Environment vs Inheritance – Air Pollutants Account for More Variation in Gene Expression than Ancestry, Transcriptome Analysis Reveals


Researchers at the Ontario Institute for Cancer Research use RNA-sequence methods to generate transcription profiles of over 1000 French Canadians and find correlations between a number of environmental factors, chiefly air composition.

Advancements in molecular sequencing allow for high-throughput analysis of genomic information[1]. As a result, clinics around the world are using sequence methods, coupled with their clinical history, to generate profiles and find links between genetics and illness[2]. In this study, researchers compare environmental vs ancestral associations with transcpritonal profiles.

Transcriptional Profiling

A person’s transcriptome is the sum total of the RNA that their cells produce. It is, loosely, a way of quantifying your bodies production (or transcription) of an particular gene. Transciptional activity is something that can be turned on or off, like a switch, in response to a number of factors. Commonly, these factors are grouped into two categories, genetic and environmental. Genetic, or ancestral, factors boil down to a person’s DNA. Simply put, some people may naturally have higher expression of a gene because it is a trait they inherited. It is, outside of mutagenesis, not malleable, but still contributes to the expression profile. Environmental factors are any number of external stimuli- chemical, radiologic, audiologic, etc.- that affects the bodies rate in which it produces, or transcribes, a particular gene. A key aspect of this study is to determine whether environmental factors contribute more to a person’s transcriptional profile than their ancestry.


Environmental vs Ancestral Effects on Transcriptome

The study sampled individuals from 3 locations with varying environmental dynamics- Montreal, Quebec City, and Saguenay- and determined ancestry via genotyping of ca. 2 million SNP’s. Essentially, individuals from each locale were be cohorted by regional ancestry. I.E.

Montreal: Native, Quebec City migrant, Saguenay migrant

Quebec City: Native, Montreal migrant, Saguenay migrant

Saguenay- Native, Montreal migrant, Quebec City migrant

Principal component analysis on the transcriptomes revealed that a person’s ancestry had marginal contributions to their profile in comparison to locality. For example, 2 people with Montreal ancestry living in different cities would differ more in their profiles than 2 people – 1 with Quebec City ancestry and 1 with Montreal ancestry- both living in Montreal. Overall, 170 differentially expressed genes were identified between locations.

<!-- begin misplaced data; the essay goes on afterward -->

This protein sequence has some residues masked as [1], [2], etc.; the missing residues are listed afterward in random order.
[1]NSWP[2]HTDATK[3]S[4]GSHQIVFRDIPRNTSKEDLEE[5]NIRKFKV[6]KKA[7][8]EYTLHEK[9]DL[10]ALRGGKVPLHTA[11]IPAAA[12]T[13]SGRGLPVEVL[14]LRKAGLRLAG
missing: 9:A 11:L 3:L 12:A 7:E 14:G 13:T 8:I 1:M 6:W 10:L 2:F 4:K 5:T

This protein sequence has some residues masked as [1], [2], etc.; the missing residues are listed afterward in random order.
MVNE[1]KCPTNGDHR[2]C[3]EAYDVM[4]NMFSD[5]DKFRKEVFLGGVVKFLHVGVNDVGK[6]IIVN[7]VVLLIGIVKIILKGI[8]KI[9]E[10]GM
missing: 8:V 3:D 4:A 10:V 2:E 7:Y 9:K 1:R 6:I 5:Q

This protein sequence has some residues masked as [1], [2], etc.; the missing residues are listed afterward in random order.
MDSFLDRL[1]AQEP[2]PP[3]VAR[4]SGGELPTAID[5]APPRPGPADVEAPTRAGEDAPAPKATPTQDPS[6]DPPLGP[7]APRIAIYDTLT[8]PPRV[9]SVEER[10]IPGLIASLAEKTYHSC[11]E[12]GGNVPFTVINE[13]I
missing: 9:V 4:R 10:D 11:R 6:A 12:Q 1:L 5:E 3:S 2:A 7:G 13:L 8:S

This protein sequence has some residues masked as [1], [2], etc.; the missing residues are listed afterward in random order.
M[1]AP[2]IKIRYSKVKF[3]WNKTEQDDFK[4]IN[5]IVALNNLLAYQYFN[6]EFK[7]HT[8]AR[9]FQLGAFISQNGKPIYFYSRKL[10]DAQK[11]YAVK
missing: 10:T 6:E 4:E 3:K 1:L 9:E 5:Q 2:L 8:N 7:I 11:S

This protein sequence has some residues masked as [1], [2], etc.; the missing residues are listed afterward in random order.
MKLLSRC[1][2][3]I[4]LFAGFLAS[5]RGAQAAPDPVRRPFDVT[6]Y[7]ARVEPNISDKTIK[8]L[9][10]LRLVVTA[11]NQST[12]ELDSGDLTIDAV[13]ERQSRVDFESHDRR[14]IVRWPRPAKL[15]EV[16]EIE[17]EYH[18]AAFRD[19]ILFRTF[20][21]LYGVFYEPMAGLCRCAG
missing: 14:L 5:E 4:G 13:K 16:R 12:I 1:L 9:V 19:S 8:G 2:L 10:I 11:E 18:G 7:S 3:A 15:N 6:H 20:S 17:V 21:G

Figure 2 from original study showing variation in expression is greater between environmental cohorts than ancestral ones.

Sulfur Dioxide is a Chief Contributor in Transcriptome Variation

The 3 locations selected have particular environmental conditions, due to a number of factors such as population density and urbanization. This study considered several factors ranging from number of parks, to food availability, to atmospheric composition. Cointertia analysis on randomly separated cohorts of these environmental exposures pinpointed sulfur dioxide as a chief contributor of transcriptome variation.

Emitted as a byproduct from the combustion of fossil fuels, SO2 levels are higher in industrialized zones, like Montreal, in this case. Health effects include respiratory problems and lung damage[3], but what does this look like at the molecular level?

Further experimentation involving direct exposure of blood samples to controlled levels of SO2 pinpointed associated expression levels. Within the 170 differentially expressed genes, a number of affected pathways were identified. Chiefly, those involved with the transport of oxygen or white blood cells; including: hemoglobin complex, chemokine-mediated signaling pathway, leukocyte chemotaxis, et.al.


The key takeaway from this study, I think, is not the correlation between pollutants and gene expression. Not that these factors are not important within a public health context, just that this has been established before and is well known. The principal finding for me is that environmental factors account for more transcriptome variation than hereditary ones. Within the context the nature vs nurture paradigm, nurture gets awarded a point, here.


  1. Reuter JA, Spacek D, Snyder MP. High-Throughput Sequencing Technologies. Molecular cell. 2015;58(4):586-597. doi:10.1016/j.molcel.2015.05.004.
  2. Casamassimi A, Federico A, Rienzo M, Esposito S, Ciccodicola A. Transcriptome Profiling in Human Diseases: New Advances and Perspectives. International Journal of Molecular Sciences. 2017;18(8):1652. doi:10.3390/ijms18081652.
  3. Kampa M, Castanas E. Human Health Effects of Air pollution. Environmental Pollution. Volume 151, Issue 2, January 2008, Pages 362-367. doi:https://doi.org/10.1016/j.envpol.2007.06.012

Original Study

Favé M-J, et.al. Gene-by-environment interactions in urban populations modulate risk phenotypes. Nature Communications 9, Article number: 827 (2018). doi:10.1038/s41467-018-03202-2

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